By Adam Benfer
Arrowhead was a favorite food of many Native North American tribes. All thirty some varieties or species of arrowhead (Sagittaria), members of the Water Plantain Family (Alismatacea), are edible and can be used in the same ways. Arrowhead plants may be confused with other aquatic plants with similarly shaped leaves, such as arrow-arum, green arum, tuckahoe (Peltandra sp.), wild calla (Calla palustris), and pickerelweed (Pontederia cordata)(Fernald and Kinsey 1958: 87). Use the description bellow to verify that you have selected the correct plant before consuming it. Arrowhead is also known as duck potato, arrowleaf, swan potato, wapatoo, wappato, katniss, swamp potato, and tule-potato (Angier  1974: 12).
Though there is some variation in types of arrowhead plants, all can be identified by the following description. Arrowhead is a perennial aquatic herb with arrow-shaped leaves that grow alternately from a rhizome. Each leaf, which ranges from 1.5 to 6 dm long, grows on one stem. The whole plant can reach heights of up to 1 meter (3 ft). Arrowhead flowers bloom in sets of 3 on a central stem from July through September. Each flower has three white 1-2 cm long petals and has many stamens. Walnut sized tubers or corms develop on roots/rhizomes about a meter from the central part of the plant. These tubers contain a milky juice (Clarke 1977: 140)(Medve and Medve 1990: 90).
Arrowhead plants grow in shallow aquatic habitats, such as swamps, marshes, pond edges, and shallow rivers and streams throughout most of the southern half of Canada, the United States, and Mexico (Angier  1974: 12).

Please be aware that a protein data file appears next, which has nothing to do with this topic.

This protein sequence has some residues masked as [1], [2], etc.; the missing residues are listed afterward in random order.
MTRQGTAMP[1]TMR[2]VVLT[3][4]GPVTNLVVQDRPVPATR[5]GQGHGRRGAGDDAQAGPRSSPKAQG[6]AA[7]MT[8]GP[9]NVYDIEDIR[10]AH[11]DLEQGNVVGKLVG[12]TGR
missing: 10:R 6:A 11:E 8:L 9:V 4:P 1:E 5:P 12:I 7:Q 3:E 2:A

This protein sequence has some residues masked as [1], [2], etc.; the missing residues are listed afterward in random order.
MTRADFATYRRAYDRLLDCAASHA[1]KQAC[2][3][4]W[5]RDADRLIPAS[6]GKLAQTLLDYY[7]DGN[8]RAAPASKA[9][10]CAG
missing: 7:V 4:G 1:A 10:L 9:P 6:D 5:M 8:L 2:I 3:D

For the Ojibwa and other tribes arrowhead tubers were high valued food sources. Native North Americans consumed them raw, boiled, dried, backed, roasted, mashed, ground into flour, or candied with maple sugar. The Cheyenne are also known to have gathered the plant stocks bellow the flower, peeled them and ate them raw (Moerman 1998: 500). Be sure to only eat from arrowhead plants growing in unpolluted waters. To gather the tubers, use your hands or feet to follow the rhizomes that extend out from the center of the plant’s roots in the mud and water. Remove the tuber growing at the end of each rhizome. Scrub the tubers clean and them boil them in salted water for 15 minutes. Though the skin is edible arrowhead tubers are more palatable when peeled. the best times for collecting tubers is in fall or early spring. Tubers are high in starch and phosphorous (Medve and Medve 1990: 91). While the roots and tubers can be raw
A number of tribes are known to have used the arrowhead plant for medicinal purposes. The Navajo used the arrowhead plant to treat headaches, the Ojibwa ate the corms (tubers) for indigestion, and the Algonquin of Quebec used the root to treat tuberculosis. Some other uses of the arrowhead plant include a Cocopa gambling game and Iroquois corn fertilizer (Moerman 1998: 500).
Every 100 g of fresh arrowhead tubers contains: 103 kcal food energy, 4.7 g protein, 0.2 g fat, 20 g total carbohydrate, 0.8 g crude fiber, 1.60 mg thiamine, 0.25 mg riboflavin, 1.4 mg niacin, 5.0 mg vitamin C, 1.5 mg ash, 12 mg calcium, 165 mg phosphorus, 22 mg sodium, 922 mg potassium, 51 mg magnesium, 0.7 mg zinc, and 6.6 mg iron (Marles et al. 2000: 273).
 1974 Field guide to edible wild plants (revised & updated). 2 ed. Harrisburg, Pa.: Stackpole Books. Clarke, Charlotte Bringle 1977 Edible and useful plants of California, California natural history guides. Berkeley: University of California Press. Fernald, Merritt Lyndon, and Alfred C. Kinsey 1958 Edible wild plants of Eastern North America. Rev. ed. New York,: Harper. Marles, Robin James, Canada. Natural Resources Canada., and Canadian Forest Service. 2000 Aboriginal plant use in Canada's northwest boreal forest. Vancouver: UBC Press. Medve, Richard J., and Mary Lee Medve 1990 Edible wild plants of Pennsylvania and neighboring states. University Park [Pa.]: Pennsylvania State University Press.
Moerman, Daniel E.
1998 Native American ethnobotany. Portland, Or.: Timber Press.